Chemical changes in water quality are less predictable due to the complexity of interrelated physical, biological, and chemical processes occurring in the reservoir, both in the open-water season as well as under-ice in the winter. Chemical changes include altered nutrient levels and dynamics, modified water-column and sediment oxygen regimes, nitrogen supersaturation in downstream waters, and increased mobilization of certain metals. In newly formed reservoirs, water quality is often also affected by a trophic upsurge due to release of materials from the newly flooded area, which can be of short duration or last several years in the largest impoundments. One of the more predictable water-quality effects of impoundment is release of mercury from flooded sediments (Rosenberg et al., 1997). Mercury in its methylated form enters the food chain and is bioconcentrated, with highest concentrations occurring in piscivorous fish and birds. These elevated tissue levels can often exceed those recommended for human consumption (particularly in older biota), thereby creating associated human and environmental health risks.
Largely because of the climate-change driven pursuit of “clean” energy sources, attention has also focussed on the role of water storage in affecting production and emission of greenhouse gases (GHG). In contrast to the widespread assumption (e.g., in Intergovernmental Panel on Climate Change scenarios) that GHGs emitted from reservoirs are negligible, measurements made in boreal and tropical regions indicate they can be substantial (St. Louis et al., 2000; World Commission on Dams, 2000). Although Canada is attempting to complete an inventory of the Canadian situation, comprehensive data concerning flooded areas are difficult to access (St. Louis et al., 2000) and accuracy of methods to estimate gas fluxes from reservoir surfaces remains uncertain (Rosa and dos Santos, 2000).
Reservoir and Downstream Ecology
Changes in the physical and chemical characteristics of water from impoundment inevitably affect distribution and abundance of aquatic biota and resulting community structure. Within new reservoirs, fish populations are often quite large during the first few years, largely because of increased nutrients leached from flooded soils and vegetation, enhanced productivity throughout the food chain, and provision of secure sites for spawning and predator protection (e.g., Baxter and Glaude, 1980). Once established, the new physical/chemical characteristics of a reservoir can pose challenges to biota, primarily because they are not in synchrony with natural cycles. Disturbance to spawning resulting from the drawdown/raising of water levels, changes in seasonal temperature cycles, and blocked migration for fish are some major examples. See Baxter and Glaude (1980) and Rosenberg et al. (1997) for more detailed treatment of in-reservoir effects.
Similarly, downstream biota are exposed to a new disturbance regime (e.g., diel and/or seasonal alterations in discharge and thermal regimes), the degree of disturbance depending on the severity of the change and the distance downstream of the dam. For instance, lotic fish species select their preferred habitats by depth, water velocity, and type of substrate. If these change rapidly, as they would immediately downstream from a peaking hydroelectric station, the area would likely be abandoned by these species.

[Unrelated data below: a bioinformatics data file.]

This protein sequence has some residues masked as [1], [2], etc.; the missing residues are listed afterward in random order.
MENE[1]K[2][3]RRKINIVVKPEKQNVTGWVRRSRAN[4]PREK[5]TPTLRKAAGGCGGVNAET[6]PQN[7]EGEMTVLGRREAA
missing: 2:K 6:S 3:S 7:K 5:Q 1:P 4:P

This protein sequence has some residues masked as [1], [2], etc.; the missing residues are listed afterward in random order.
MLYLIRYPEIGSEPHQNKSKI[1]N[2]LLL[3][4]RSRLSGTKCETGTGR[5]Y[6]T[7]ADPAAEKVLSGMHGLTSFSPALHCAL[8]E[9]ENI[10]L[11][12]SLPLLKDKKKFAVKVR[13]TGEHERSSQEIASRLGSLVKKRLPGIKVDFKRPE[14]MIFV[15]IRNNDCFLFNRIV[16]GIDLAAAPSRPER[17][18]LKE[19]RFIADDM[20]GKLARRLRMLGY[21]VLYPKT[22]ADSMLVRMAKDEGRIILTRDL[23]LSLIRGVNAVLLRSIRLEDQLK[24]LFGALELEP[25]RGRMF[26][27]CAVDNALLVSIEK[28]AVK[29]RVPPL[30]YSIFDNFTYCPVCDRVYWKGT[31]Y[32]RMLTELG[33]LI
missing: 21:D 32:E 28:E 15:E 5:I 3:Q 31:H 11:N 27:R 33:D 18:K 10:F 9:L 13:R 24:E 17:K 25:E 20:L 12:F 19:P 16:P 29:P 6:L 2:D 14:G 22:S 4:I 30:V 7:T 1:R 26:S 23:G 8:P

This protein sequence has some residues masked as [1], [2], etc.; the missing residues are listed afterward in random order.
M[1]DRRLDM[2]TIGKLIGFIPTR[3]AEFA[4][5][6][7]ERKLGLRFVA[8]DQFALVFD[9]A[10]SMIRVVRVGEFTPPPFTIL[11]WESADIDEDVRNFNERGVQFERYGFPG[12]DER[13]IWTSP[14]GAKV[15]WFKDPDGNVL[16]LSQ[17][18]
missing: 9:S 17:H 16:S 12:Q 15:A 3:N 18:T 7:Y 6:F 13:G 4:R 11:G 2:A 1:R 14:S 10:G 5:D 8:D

Intuitively, biotic communities should exhibit a dynamic response to opportunities presented by their environment, although the role of physical and biotic factors in structuring aquatic ecosystems is not always clear (Power et al., 1988; Rosenberg et al., 1997). When physical characteristics change too rapidly and in unpredictable frequencies, a stable equilibrium may never be achieved. In general, damaged communities of colonizers, tolerant species and temporary residents established nearest to the dams are replaced by more natural communities downstream as conditions ameliorate and tributaries and groundwater exchanges return the river to a more natural regime (e.g., Ward and Stanford, 1989; Curry et al., 1994).
Dams, designed to meet daily to weekly hydroelectric demands, have more variable water levels and flow regimes than large storage reservoirs. Consequently, they can produce higher disturbance effects on in-channel and riparian processes and related biota (Nilsson et al., 1997; Jansson et al., 2000). Hence, regulated discharges are often directly responsible for reduced habitat diversity and biodiversity in downstream reaches (Jansson, 2002). Although most responses to flow regulation are site-specific, general patterns of large-scale downstream effects are being observed worldwide and a synthesis of these is emerging (e.g., Dynesius and Nilsson, 1994; Nilsson et al., 1997; Rosenberg et al., 1997, 2000).